There can be no topic more grim than the celebration of self-discipline. Feel free to forgo this blog post and hope for better next time.
For both of you who are hanging in here with me, let me tell you what I have learned over the years about maintaining routines—of exercise, writing, dental hygiene, you name it. I have one lesson, both fundamental and essential, to offer in two words:
For a long time now I have had a number of daily routines intended to maintain my health, quality of life, and productivity.
I do between an hour and ninety minutes on the treadmill (or walking in good weather) every day. I do six sets of weight repetitions every day. I alternate three-and-a-half minutes of planking with twelve minutes of bag work, one or the other every day….
Planking, for those who don’t know, is an excruciating exercise that consists of holding yourself horizontal above the floor or some other uncomfortably hard surface on your elbows and toes. If you happen to harbor the desire to experience three minutes as an unbelievably long and totally unpleasant time…planking is for you.
Bag work is striking a punching bag. I use a very large and heavy canvas bag that I hit without benefit of gloves, a leftover habit from martial arts training that eventually turns your knuckles into small calcified rocks. (There’s actually a good reason for this, if you’re a martial artist. When you hit something, a board or a brick or a jaw, it’s preferable that it break rather than your hand.)
I write at least three pages every morning Monday through Friday, take Saturday off, and edit the previous week’s work on Sunday.
I brush and floss my teeth three times a day.
And all that is—or at least was, through most of these years—a set of fantabulous lies.
Because I would make exceptions.
I’m tired or I didn’t get much sleep or I have unusual social obligations and it would do no harm to skip the workout just today.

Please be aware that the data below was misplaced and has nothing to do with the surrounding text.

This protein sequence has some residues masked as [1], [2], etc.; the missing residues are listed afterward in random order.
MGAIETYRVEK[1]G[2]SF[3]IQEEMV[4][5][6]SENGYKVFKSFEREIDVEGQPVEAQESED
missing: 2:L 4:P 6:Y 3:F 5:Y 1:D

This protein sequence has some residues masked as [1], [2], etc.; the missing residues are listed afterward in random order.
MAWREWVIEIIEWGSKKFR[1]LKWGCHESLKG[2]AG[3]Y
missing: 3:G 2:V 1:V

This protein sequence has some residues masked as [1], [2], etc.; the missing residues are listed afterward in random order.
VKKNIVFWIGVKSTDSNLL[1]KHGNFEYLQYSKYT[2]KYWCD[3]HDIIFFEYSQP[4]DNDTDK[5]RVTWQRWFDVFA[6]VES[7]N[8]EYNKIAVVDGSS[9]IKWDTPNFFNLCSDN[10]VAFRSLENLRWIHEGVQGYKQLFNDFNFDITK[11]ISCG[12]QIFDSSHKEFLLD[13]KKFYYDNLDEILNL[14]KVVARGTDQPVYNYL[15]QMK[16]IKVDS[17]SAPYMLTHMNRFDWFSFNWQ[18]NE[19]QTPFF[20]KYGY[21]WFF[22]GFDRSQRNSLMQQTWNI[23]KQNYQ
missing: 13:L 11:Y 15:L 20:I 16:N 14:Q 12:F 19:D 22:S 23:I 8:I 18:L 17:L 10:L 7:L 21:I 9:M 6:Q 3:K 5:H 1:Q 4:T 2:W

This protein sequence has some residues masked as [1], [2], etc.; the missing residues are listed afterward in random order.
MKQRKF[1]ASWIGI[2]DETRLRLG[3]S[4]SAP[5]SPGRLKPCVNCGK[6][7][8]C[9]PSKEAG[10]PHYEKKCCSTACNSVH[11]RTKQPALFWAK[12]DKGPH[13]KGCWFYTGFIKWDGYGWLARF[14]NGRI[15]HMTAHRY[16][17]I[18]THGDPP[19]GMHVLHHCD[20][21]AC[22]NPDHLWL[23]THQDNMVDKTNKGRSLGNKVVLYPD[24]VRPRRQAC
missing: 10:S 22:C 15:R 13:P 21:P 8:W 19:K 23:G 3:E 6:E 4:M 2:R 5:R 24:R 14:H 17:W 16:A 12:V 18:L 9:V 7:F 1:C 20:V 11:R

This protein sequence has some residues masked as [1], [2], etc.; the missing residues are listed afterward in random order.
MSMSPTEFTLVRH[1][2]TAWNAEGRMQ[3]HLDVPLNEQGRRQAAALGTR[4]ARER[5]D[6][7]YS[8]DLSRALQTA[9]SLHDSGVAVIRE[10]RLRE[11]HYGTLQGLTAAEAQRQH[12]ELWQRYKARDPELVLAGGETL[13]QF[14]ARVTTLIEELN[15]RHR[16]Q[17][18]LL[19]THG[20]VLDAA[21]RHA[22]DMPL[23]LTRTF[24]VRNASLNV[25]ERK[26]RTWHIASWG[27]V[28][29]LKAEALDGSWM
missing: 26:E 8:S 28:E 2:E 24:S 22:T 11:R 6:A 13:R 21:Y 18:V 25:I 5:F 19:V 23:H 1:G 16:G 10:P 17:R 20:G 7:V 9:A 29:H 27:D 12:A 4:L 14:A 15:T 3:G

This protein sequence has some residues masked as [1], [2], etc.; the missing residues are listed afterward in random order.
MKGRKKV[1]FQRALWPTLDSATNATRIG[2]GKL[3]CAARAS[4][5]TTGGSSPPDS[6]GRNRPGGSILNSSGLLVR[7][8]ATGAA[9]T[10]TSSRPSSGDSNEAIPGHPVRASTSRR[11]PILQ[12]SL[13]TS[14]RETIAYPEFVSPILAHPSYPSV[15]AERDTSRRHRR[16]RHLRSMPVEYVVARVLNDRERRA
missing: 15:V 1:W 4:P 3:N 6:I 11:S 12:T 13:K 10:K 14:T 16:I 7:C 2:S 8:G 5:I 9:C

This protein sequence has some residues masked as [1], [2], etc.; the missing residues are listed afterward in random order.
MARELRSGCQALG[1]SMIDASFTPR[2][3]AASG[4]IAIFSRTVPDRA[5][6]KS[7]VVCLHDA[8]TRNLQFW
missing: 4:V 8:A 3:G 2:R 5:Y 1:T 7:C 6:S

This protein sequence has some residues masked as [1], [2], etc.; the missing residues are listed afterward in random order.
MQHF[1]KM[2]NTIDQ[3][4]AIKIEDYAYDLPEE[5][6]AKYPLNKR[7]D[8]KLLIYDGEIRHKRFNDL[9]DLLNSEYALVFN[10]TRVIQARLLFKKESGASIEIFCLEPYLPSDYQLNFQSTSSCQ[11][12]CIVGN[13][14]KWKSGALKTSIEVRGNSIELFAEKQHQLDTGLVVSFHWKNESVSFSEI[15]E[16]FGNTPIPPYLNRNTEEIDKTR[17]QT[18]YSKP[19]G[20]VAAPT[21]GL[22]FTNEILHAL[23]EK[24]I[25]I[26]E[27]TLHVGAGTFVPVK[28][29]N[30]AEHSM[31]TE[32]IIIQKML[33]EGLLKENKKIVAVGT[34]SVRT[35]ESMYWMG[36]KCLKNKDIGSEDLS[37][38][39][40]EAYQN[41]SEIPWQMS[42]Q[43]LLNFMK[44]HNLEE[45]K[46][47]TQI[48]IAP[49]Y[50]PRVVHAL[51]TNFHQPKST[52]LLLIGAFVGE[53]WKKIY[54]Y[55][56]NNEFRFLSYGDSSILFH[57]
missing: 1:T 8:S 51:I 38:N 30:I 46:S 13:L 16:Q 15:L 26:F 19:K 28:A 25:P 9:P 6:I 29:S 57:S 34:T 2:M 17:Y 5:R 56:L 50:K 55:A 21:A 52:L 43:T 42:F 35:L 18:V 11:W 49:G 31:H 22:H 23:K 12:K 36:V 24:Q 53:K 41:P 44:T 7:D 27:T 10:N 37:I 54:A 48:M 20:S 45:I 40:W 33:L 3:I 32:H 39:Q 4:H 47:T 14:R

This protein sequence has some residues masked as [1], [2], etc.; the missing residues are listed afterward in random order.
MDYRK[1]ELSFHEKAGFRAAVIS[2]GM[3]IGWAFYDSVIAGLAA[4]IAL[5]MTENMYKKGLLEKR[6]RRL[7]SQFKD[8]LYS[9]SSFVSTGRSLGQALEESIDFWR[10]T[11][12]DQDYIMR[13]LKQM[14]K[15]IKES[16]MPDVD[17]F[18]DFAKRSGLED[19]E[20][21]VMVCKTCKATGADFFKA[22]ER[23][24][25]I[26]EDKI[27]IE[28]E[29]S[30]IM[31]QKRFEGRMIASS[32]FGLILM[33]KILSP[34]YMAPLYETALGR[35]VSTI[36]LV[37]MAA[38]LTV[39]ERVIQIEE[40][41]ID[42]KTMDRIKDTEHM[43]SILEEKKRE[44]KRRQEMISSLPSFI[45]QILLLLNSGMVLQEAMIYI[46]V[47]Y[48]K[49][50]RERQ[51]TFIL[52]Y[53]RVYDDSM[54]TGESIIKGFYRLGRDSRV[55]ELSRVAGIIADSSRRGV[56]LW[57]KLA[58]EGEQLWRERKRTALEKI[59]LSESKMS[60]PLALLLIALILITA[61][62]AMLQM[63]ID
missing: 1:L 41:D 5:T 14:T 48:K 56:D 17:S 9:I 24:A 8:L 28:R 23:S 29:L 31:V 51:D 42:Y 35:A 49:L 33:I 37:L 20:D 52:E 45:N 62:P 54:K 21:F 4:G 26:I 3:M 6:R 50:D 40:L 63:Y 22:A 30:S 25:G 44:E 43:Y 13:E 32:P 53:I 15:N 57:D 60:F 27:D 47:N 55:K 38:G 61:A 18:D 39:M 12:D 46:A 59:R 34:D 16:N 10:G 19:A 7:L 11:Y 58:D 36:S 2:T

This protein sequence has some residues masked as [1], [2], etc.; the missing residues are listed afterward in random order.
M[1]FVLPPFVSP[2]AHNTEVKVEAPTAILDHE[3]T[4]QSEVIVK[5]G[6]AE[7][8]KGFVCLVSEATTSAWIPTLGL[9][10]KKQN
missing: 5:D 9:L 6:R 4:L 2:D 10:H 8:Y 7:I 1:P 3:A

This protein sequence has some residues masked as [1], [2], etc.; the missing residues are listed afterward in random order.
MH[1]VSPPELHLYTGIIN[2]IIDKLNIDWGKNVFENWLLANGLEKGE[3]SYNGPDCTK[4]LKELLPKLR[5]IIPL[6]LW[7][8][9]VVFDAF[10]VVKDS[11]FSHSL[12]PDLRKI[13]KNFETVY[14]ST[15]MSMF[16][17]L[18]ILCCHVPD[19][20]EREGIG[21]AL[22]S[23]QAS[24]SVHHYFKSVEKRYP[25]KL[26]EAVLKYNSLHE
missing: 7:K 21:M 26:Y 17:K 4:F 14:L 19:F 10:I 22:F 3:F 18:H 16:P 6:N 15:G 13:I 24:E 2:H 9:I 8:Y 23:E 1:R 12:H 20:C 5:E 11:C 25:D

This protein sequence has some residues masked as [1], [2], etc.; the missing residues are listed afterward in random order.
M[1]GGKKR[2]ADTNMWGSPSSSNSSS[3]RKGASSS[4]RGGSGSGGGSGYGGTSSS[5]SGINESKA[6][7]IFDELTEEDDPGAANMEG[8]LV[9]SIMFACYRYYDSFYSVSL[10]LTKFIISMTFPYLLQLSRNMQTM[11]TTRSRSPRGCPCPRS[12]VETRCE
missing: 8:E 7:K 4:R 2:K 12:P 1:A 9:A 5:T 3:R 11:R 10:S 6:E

The book is coming along really well and I’m feeling a bit unfocused (or any of the above reasons) and it would do no harm to skip working on it just today.
I hate flossing my fucking teeth and I’m not going to do it today. No harm if I do it all the other days.
But the thing is, you see, and here we return to the lesson, skipping today gives you this little nagging permission to skip another day—maybe not tomorrow, but another day soon. If one time does no harm, how could two times? Twice zero is still zero, right?
Pretty soon you’re mysteriously losing muscle tone and wondering why the book isn’t further along and lying your ass off to the dental hygienist about how diligently you take care of your teeth.
So now I do all those things every damned day no matter how much I don’t want to and, believe me, there are days I don’t want to, days on which I KNOW that I will die if I hold the plank for another minute or that there’s absolutely no point in opening the Word document because my mind is blank and I’m just going to spew garbage all over the page or there simply doesn’t seem to be time for everything.
But I do it—all of it—anyway because I have finally learned that one day off leads nowhere except to more days off.
Maybe that sounds too grim, too rigorous, even too self-righteous. Well, so be it. It was a damned hard-earned lesson to learn and I’m living by it as long as I can.
Finally, though, I have to concede two things: One, it may be that if I had even more self-discipline I could take the occasional day off without paying such a price; and two, there is the possibility that all this discipline becomes progressively easier as you get older and have nothing else to do but take care of yourself anyway.
Whatever. Right now I’ve got to go punch the damned bag.